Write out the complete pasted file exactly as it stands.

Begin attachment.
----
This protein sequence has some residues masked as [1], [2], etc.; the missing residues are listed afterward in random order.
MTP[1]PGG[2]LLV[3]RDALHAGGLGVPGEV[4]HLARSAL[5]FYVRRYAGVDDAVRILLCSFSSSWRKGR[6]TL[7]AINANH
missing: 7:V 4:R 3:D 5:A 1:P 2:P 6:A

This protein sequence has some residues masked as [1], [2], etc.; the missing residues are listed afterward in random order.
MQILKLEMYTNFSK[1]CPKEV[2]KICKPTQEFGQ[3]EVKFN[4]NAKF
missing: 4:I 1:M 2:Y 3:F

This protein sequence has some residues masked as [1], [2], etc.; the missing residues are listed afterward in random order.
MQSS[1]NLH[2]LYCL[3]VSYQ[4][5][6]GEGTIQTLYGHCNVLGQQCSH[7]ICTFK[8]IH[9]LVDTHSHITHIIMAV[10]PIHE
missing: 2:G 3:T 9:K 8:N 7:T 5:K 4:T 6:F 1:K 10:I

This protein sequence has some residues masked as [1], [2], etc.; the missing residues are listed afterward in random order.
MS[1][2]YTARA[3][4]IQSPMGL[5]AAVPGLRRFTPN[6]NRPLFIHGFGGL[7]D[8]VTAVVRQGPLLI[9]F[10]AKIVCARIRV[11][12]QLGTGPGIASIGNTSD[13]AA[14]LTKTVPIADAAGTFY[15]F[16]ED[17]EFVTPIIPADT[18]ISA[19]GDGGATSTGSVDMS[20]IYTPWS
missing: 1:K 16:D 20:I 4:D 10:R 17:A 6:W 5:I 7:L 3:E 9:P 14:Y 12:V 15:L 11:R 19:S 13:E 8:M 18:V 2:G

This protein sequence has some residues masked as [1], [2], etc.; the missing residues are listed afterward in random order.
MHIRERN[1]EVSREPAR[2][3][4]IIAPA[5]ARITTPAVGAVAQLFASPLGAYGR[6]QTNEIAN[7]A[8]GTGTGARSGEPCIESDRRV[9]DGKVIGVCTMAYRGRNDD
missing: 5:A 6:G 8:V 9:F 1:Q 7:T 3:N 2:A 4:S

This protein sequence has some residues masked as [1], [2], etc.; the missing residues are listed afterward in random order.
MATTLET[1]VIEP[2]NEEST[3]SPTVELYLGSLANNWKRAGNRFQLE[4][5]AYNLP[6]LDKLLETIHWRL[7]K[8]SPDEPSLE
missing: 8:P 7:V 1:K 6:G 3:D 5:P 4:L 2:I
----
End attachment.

This protein sequence has some residues masked as [1], [2], etc.; the missing residues are listed afterward in random order.
MTP[1]PGG[2]LLV[3]RDALHAGGLGVPGEV[4]HLARSAL[5]FYVRRYAGVDDAVRILLCSFSSSWRKGR[6]TL[7]AINANH
missing: 7:V 4:R 3:D 5:A 1:P 2:P 6:A

This protein sequence has some residues masked as [1], [2], etc.; the missing residues are listed afterward in random order.
MQILKLEMYTNFSK[1]CPKEV[2]KICKPTQEFGQ[3]EVKFN[4]NAKF
missing: 4:I 1:M 2:Y 3:F

This protein sequence has some residues masked as [1], [2], etc.; the missing residues are listed afterward in random order.
MQSS[1]NLH[2]LYCL[3]VSYQ[4][5][6]GEGTIQTLYGHCNVLGQQCSH[7]ICTFK[8]IH[9]LVDTHSHITHIIMAV[10]PIHE
missing: 2:G 3:T 9:K 8:N 7:T 5:K 4:T 6:F 1:K 10:I

This protein sequence has some residues masked as [1], [2], etc.; the missing residues are listed afterward in random order.
MS[1][2]YTARA[3][4]IQSPMGL[5]AAVPGLRRFTPN[6]NRPLFIHGFGGL[7]D[8]VTAVVRQGPLLI[9]F[10]AKIVCARIRV[11][12]QLGTGPGIASIGNTSD[13]AA[14]LTKTVPIADAAGTFY[15]F[16]ED[17]EFVTPIIPADT[18]ISA[19]GDGGATSTGSVDMS[20]IYTPWS
missing: 1:K 16:D 20:I 4:D 10:R 17:A 6:W 5:I 7:L 3:E 9:P 14:Y 12:V 15:L 11:R 19:S 13:E 8:M 18:V 2:G

This protein sequence has some residues masked as [1], [2], etc.; the missing residues are listed afterward in random order.
MHIRERN[1]EVSREPAR[2][3][4]IIAPA[5]ARITTPAVGAVAQLFASPLGAYGR[6]QTNEIAN[7]A[8]GTGTGARSGEPCIESDRRV[9]DGKVIGVCTMAYRGRNDD
missing: 5:A 6:G 8:V 9:F 1:Q 7:T 3:N 2:A 4:S

This protein sequence has some residues masked as [1], [2], etc.; the missing residues are listed afterward in random order.
MATTLET[1]VIEP[2]NEEST[3]SPTVELYLGSLANNWKRAGNRFQLE[4][5]AYNLP[6]LDKLLETIHWRL[7]K[8]SPDEPSLE
missing: 8:P 7:V 1:K 6:G 3:D 5:P 4:L 2:I